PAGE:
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Thread: Draughter Opinion is out.

  1. #1
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    Draughter Opinion is out.

    The Louisiana Supreme Court published their opinion in the Draughter case a few days ago. Full text is here:
    http://www.lasc.org/opinions/2013/13KA0914.opn.pdf

    In summary, they applied strict scrutiny - which they clarified was quite different from the old standard - and found both a compelling interest in restricting people on probation and a narrow tailoring thereto, and declined to comment on anything further.

    So, the good news is that the Court isn't screwing around on strict scrutiny and will be applying it to even the laws already on the books, the bad news is that we didn't get what would've been an enormous protective pronouncement, and the old news is that people on probation don't really have "rights" as we're used to thinking of them. They can't associate with criminals (right of assembly, 1st Amendment), can't leave the state (Privileges and Immunities clause of the 14th Amendment), can't refuse searches (4th Amendment)...RKBA is hardly the first right accepting probation waives.

  2. #2
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    .....as applied to a convicted felon still under state supervision....

    The guy on probation does not have to accept the terms of his probation and may elect to stay in prison.

    Once out of prison and probation; they guy's rights should be full IMO ... able to do or possess whatever anyone else can.

    And the strict v intermediate scrutiny? Its a made up legal theory ... congress never passed any such laws...the courts need to stop making crap up ... I think they do this just to have an argument that should not exist.

    But, to the case before them, the guy's on probation and I think that they limited the ruling to this class of people.

  3. #3
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    That's what I was reading.

    Strict scrutiny is valid as applied to our state constitution's RKBA. It's in the constitution's text; our legislature passed it and our people approved it. No grounds to complain when the Court applies the analysis that the constitution told it to. That it's wholly a judicial creation with regard to the Second Amendment would be relevant in a case where someone had actually argued the Second Amendment - which Draughter's attorney did not. But strict scrutiny the Court was told to do, and strict scrutiny they did.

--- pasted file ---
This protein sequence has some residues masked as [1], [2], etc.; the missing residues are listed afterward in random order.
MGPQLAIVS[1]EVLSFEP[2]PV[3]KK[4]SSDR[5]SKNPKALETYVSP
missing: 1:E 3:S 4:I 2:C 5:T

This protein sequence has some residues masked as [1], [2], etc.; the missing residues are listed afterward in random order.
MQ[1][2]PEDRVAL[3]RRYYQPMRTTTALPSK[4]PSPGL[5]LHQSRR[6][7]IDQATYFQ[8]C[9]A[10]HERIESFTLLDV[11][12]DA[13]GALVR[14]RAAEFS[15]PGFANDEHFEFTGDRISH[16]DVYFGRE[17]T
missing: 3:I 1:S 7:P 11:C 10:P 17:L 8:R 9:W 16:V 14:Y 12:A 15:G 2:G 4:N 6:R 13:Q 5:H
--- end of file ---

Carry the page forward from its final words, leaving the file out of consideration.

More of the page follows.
4. #4
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    Quote Originally Posted by davidmcbeth View Post
    The guy on probation does not have to accept the terms of his probation and may elect to stay in prison.
    I don't remember who it was but I remember reading of a person who did exactly that. They wanted to ROR him (release on own recognizance) because his charge was petty and they needed the space. Before release they wanted him to sign a bunch of things saying he wouldn't possess firearms, do this, that, or the other thing, and would appear for his court date. He refused. He said once he left he was going to do as he pleased and never come back and if they didn't like that they just needed to keep him locked up until they were through with him. I can't remember how it ended, but the story was amusing.
    Last edited by BrianB; 12-19-2013 at 05:59 PM.
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  5. #5
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    Glad to hear it. Other than the instructions to obey all laws and show up at court dates, I'm disappointed that they aren't refused more often.

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